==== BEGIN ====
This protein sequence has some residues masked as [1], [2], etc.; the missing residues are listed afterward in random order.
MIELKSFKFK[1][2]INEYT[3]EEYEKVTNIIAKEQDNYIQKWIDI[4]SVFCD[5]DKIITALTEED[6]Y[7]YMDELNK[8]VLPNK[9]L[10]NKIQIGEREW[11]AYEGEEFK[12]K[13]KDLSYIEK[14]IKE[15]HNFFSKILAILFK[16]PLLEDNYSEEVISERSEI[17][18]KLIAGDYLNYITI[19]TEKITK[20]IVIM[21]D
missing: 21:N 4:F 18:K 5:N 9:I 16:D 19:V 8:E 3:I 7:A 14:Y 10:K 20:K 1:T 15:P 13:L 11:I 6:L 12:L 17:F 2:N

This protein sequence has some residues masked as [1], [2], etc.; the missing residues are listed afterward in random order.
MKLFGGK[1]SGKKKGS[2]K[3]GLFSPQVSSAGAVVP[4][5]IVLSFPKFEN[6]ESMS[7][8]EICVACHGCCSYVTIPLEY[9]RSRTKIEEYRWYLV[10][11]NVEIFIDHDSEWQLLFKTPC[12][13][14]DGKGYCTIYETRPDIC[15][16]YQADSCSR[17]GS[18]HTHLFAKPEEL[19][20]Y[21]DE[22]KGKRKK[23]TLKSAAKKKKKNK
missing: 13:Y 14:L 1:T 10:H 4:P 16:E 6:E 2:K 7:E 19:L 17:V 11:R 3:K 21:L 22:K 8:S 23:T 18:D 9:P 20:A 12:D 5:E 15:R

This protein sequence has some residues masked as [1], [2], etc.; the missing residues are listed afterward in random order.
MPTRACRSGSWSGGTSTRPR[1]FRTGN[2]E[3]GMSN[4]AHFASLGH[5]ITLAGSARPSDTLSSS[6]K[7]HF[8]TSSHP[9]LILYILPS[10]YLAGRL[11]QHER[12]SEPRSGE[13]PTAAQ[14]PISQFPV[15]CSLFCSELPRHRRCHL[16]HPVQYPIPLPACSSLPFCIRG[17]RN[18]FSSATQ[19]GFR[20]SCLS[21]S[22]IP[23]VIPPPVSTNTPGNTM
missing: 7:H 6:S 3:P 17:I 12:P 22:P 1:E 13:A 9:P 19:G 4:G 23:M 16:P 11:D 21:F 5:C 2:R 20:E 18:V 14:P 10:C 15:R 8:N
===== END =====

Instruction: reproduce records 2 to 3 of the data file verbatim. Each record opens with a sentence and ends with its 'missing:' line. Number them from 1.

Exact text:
This protein sequence has some residues masked as [1], [2], etc.; the missing residues are listed afterward in random order.
MKLFGGK[1]SGKKKGS[2]K[3]GLFSPQVSSAGAVVP[4][5]IVLSFPKFEN[6]ESMS[7][8]EICVACHGCCSYVTIPLEY[9]RSRTKIEEYRWYLV[10][11]NVEIFIDHDSEWQLLFKTPC[12][13][14]DGKGYCTIYETRPDIC[15][16]YQADSCSR[17]GS[18]HTHLFAKPEEL[19][20]Y[21]DE[22]KGKRKK[23]TLKSAAKKKKKNK
missing: 13:Y 14:L 1:T 10:H 4:P 16:E 6:E 2:K 7:E 19:L 17:V 11:R 3:K 21:L 22:K 8:S 23:T 18:D 9:P 20:A 12:D 5:E 15:R

This protein sequence has some residues masked as [1], [2], etc.; the missing residues are listed afterward in random order.
MPTRACRSGSWSGGTSTRPR[1]FRTGN[2]E[3]GMSN[4]AHFASLGH[5]ITLAGSARPSDTLSSS[6]K[7]HF[8]TSSHP[9]LILYILPS[10]YLAGRL[11]QHER[12]SEPRSGE[13]PTAAQ[14]PISQFPV[15]CSLFCSELPRHRRCHL[16]HPVQYPIPLPACSSLPFCIRG[17]RN[18]FSSATQ[19]GFR[20]SCLS[21]S[22]IP[23]VIPPPVSTNTPGNTM
missing: 7:H 6:S 3:P 17:I 12:P 22:P 1:E 13:A 9:P 19:G 4:G 23:M 16:P 11:D 21:F 5:C 2:R 20:E 18:V 14:P 10:C 15:R 8:N